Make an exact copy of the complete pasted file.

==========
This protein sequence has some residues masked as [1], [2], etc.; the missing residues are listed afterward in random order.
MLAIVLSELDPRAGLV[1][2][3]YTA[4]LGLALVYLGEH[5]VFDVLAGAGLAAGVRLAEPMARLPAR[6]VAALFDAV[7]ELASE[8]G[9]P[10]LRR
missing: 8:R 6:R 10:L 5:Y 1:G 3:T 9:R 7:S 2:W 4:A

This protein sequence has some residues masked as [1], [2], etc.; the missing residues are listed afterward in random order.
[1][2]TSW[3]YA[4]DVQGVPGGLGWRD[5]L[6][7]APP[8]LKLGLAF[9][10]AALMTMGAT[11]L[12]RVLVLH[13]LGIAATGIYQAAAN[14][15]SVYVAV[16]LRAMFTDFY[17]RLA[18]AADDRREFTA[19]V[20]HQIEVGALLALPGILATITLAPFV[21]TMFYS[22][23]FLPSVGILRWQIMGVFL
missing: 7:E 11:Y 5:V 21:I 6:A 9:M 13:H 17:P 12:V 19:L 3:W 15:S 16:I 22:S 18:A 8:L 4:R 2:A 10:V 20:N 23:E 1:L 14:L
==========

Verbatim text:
This protein sequence has some residues masked as [1], [2], etc.; the missing residues are listed afterward in random order.
MLAIVLSELDPRAGLV[1][2][3]YTA[4]LGLALVYLGEH[5]VFDVLAGAGLAAGVRLAEPMARLPAR[6]VAALFDAV[7]ELASE[8]G[9]P[10]LRR
missing: 8:R 6:R 10:L 5:Y 1:G 3:T 9:R 7:S 2:W 4:A

This protein sequence has some residues masked as [1], [2], etc.; the missing residues are listed afterward in random order.
[1][2]TSW[3]YA[4]DVQGVPGGLGWRD[5]L[6][7]APP[8]LKLGLAF[9][10]AALMTMGAT[11]L[12]RVLVLH[13]LGIAATGIYQAAAN[14][15]SVYVAV[16]LRAMFTDFY[17]RLA[18]AADDRREFTA[19]V[20]HQIEVGALLALPGILATITLAPFV[21]TMFYS[22][23]FLPSVGILRWQIMGVFL
missing: 7:E 11:Y 5:V 21:I 6:A 9:M 13:H 17:P 12:V 19:L 3:W 15:S 16:I 22:S 18:A 8:L 4:R 2:A 10:V 20:N 23:E 1:L 14:L